Engineers work to repair the pump for the only deep well in Damajale, Kenya, a host community for thousands of Somali refugees.
There is water in Damajale, Kenya today, bringing relief and smiles to the faces of thirsty children and families.
About a week ago, the only deep well in this village along the Kenya-Somalia border failed. The pump, 150 meters underground, was working round the clock and finally quit.
Damajale is one of many host communities that has seen a massive influx of refugees. In the past month, an additional 2,000 to 3,000 people have arrived here, having walked for days – even weeks – in search of food and water.
Fatuma, a mother of eight, was brought to tears when she realized there was no water. She had walked 30 kilometers through the night to Damajale to find only empty jerrycans stacked around the well.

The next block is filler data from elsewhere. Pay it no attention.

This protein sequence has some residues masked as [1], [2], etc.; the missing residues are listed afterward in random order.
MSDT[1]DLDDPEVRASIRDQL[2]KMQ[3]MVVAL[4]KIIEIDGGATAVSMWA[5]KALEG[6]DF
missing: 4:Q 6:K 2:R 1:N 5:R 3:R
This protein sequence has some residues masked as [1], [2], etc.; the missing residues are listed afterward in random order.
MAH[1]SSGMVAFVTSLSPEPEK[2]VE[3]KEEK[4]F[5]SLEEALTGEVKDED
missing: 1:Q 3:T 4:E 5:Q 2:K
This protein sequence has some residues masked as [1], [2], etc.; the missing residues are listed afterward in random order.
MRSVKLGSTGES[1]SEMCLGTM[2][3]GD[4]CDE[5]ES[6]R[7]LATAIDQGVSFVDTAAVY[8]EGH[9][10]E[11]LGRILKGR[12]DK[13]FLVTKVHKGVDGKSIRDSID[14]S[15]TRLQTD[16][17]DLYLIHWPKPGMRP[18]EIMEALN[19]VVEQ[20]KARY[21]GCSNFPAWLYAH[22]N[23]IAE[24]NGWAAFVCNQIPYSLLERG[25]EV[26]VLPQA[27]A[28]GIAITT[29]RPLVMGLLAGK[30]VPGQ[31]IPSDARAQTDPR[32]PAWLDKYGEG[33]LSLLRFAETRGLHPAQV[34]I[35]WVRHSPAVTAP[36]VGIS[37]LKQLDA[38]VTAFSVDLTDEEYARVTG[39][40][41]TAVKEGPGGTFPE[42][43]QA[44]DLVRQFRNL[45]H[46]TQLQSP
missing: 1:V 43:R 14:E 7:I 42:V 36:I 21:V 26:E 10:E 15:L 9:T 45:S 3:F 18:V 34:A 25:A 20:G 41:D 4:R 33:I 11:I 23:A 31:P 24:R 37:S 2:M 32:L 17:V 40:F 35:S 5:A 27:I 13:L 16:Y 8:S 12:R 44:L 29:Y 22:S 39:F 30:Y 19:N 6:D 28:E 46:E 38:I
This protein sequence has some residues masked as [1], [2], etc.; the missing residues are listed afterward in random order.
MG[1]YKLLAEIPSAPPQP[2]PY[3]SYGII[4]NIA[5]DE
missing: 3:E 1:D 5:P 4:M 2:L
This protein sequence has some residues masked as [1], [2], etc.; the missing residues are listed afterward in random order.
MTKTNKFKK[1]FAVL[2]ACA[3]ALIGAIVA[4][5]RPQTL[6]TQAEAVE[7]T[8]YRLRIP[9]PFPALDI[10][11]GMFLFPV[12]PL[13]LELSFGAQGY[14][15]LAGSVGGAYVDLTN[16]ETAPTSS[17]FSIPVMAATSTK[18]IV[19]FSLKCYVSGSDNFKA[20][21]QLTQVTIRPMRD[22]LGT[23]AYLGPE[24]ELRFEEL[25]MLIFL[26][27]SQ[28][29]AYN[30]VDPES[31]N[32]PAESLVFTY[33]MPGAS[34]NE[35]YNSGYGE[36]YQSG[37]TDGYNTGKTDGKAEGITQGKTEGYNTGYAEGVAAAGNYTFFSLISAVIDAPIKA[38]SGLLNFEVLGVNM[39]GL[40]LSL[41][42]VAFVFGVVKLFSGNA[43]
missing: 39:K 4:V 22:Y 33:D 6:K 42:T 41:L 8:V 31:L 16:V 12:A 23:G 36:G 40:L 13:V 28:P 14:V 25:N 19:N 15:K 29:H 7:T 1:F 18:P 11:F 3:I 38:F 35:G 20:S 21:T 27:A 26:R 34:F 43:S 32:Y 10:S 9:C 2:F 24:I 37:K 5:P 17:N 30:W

This woman, named Asli, is smiling because she and her family now have water. In the background, animals drink from a trough filled with water.
“I struggle to stand here now, because I am so thirsty,” Fatuma said. "I don’t know when I will come back to my home. I may die on the way.”
World Concern is working in outlying host villages like this to get water and food to people there. Repairing and increasing the capacity of existing wells is one way we’re doing that.
In Damajale, we were able to get a new pump flown in, and engineers worked through the night to fix the well.
Today, water is flowing from the well.
To those who have donated to the famine response, the chairman of the elders of Damajale says, “You have come and rescued us. May God bless you.”
Kids play in a dry trough, prior to the well being repaired.